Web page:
Advanced Reactor Concepts and Fuel Cycle Technologies, 2005 Energy Policy Act (P.L. 109-58), Light Water Reactors, Small Modular Reactors, Generation IV Nuclear Energy Systems, Nuclear Power 2010, Nuclear Power Plant Security, Nuclear Regulatory Commission, Radioactive Waste Storage and Disposal, Yucca Mountain
Compiled by TheCapitol.Net
Authors: John Grossenbacher, Carl E. Behrens, Carol Glover, Mark Holt, Marvin S. Fertel, Thomas B. Cochran, Dale E. Klein, Phillip Finck, Anthony Andrews, Fred Sissine, and Todd Garvey
According to the U.S. Department of Energy’s (DOE) Office of Nuclear Energy, nuclear energy provides about 20 percent of U.S. electricity through the operation of 104 nuclear reactors. Combined construction and operating license applications have been submitted for 28 new U.S. nuclear power plants, with eight more expected.
Nuclear power started coming online in significant amounts in the late 1960s. By 1975, in the midst of the oil crisis, nuclear power was supplying 9 percent of total electricity generation. Increases in capital costs, construction delays, and public opposition to nuclear power following the Three Mile Island accident in 1979 curtailed expansion of the technology, and many construction projects were canceled. Continuation of some construction increased the nuclear share of generation to 20 percent in 1990, where it remains currently.
Nuclear power is now receiving renewed interest, prompted by volatile fossil fuel prices, possible carbon dioxide controls, and new federal subsidies and incentives. The 2005 Energy Policy Act (P.L. 109-58) authorized streamlined licensing that combines construction and operating permits, and tax credits for production from advanced nuclear power facilities.
All U.S. nuclear plants are currently light water reactors (LWRs), which are cooled by ordinary water. DOE’s nuclear energy research and development program includes advanced reactors, fuel cycle technology and facilities, and infrastructure support. DOE’s Generation IV Nuclear Energy Systems Initiative is developing advanced reactor technologies that could be safer than LWRs and produce high-temperature heat to make hydrogen. The Nuclear Power 2010 program is a government-industry, 50-50 cost-shared initiative. It focuses on deploying Generation III+ advanced light-water reactor designs, and is managed by DOE’s Office of Nuclear Energy.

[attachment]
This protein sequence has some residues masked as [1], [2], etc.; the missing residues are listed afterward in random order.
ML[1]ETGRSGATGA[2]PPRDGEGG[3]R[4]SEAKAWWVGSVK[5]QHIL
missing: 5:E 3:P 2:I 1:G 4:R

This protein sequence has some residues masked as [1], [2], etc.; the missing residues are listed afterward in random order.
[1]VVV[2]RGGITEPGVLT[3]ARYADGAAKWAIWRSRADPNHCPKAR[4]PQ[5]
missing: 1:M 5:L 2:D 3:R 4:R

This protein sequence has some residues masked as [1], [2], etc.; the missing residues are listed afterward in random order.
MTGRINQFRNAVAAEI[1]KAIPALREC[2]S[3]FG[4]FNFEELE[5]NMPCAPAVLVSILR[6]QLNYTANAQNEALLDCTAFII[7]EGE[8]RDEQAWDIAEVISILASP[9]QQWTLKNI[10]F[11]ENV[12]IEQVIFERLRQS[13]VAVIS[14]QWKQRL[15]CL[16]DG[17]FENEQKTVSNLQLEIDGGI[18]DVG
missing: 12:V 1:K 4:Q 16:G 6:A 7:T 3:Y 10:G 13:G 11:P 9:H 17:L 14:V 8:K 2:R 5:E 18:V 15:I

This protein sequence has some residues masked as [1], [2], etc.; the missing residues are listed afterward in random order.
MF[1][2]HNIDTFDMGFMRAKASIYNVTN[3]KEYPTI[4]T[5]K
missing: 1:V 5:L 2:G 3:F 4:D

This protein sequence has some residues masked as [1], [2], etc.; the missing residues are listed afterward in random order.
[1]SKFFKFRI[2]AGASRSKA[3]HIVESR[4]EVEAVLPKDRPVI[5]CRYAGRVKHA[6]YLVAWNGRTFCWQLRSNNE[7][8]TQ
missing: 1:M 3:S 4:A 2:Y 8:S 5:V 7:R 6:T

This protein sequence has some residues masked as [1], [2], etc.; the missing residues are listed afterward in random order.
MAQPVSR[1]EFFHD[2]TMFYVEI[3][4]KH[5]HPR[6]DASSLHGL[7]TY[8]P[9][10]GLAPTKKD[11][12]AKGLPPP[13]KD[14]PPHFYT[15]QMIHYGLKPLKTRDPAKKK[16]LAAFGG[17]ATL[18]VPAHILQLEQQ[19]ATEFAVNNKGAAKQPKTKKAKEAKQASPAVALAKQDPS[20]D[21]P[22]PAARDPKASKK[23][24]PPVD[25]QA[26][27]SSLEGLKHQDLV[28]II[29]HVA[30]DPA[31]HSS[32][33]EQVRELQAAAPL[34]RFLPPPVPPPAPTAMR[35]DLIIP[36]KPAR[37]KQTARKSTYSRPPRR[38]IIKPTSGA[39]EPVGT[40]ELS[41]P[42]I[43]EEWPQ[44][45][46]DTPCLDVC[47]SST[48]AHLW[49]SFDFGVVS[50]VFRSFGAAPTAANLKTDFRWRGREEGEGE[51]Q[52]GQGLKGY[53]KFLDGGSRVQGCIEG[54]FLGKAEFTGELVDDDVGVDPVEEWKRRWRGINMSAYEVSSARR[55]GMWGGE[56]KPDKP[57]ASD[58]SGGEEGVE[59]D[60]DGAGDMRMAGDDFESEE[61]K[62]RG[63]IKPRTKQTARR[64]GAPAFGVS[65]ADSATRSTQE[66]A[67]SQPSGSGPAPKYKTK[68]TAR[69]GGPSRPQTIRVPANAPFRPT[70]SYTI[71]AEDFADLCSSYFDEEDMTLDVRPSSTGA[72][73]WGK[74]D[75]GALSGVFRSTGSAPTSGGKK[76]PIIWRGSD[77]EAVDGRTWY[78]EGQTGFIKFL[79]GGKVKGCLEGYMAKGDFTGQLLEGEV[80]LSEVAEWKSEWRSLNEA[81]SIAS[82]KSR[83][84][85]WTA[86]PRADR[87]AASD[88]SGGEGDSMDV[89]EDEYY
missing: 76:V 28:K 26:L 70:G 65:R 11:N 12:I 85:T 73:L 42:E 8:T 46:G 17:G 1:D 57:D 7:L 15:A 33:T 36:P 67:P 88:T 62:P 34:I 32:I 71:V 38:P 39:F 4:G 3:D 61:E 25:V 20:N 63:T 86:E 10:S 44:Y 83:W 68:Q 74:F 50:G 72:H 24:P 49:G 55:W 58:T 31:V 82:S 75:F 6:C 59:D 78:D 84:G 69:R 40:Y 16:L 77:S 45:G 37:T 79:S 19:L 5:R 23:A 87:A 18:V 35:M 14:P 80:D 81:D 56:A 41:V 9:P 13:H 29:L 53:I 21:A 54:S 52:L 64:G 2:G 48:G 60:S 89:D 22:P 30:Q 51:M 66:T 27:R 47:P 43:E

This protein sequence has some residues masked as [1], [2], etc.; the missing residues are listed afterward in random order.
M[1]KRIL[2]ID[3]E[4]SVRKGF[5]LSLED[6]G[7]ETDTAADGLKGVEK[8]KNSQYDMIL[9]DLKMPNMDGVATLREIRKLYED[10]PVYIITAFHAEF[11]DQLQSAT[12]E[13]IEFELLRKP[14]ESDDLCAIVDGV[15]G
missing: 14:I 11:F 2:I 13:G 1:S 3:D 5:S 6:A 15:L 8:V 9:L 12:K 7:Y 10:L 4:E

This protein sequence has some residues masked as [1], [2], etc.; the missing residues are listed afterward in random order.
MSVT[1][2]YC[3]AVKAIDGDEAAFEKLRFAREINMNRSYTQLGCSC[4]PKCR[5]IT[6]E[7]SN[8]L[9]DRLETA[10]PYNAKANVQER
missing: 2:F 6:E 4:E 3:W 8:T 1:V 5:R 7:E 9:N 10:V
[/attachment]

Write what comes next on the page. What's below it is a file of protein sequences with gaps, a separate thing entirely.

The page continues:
Congress designated Yucca Mountain, NV as the nation’s sole candidate site for a permanent high-level nuclear waste repository in 1987 amid much controversy. To date no nuclear waste has been transported to Yucca Mountain. In March 2010, the Secretary of Energy filed to withdraw its application for a nuclear-waste repository at Yucca Mountain.
Current law provides no alternative repository site to Yucca Mountain, and it does not authorize the DOE to open temporary storage facilities without a permanent repository in operation. Without congressional action, the default alternative to Yucca Mountain would be indefinite on-site storage of nuclear waste at reactor sites and other nuclear facilities. Private central storage facilities can also be licensed under current law. Such a facility has been licensed in Utah, but its operation has been blocked by the Department of the Interior.
Nuclear energy issues facing Congress include federal incentives for new commercial reactors, radioactive waste management policy, research and development priorities, power plant safety and regulation, nuclear weapons proliferation, and security against terrorist attacks.
2010, 640 pages
ISBN: 1587331861 ISBN 13: 978-1-58733-186-2
Softcover book: $29.95
For more information, see TCNNuclear.com
R40187, RL33558, RL34579, RL33461, R40202, R40996, RL34331
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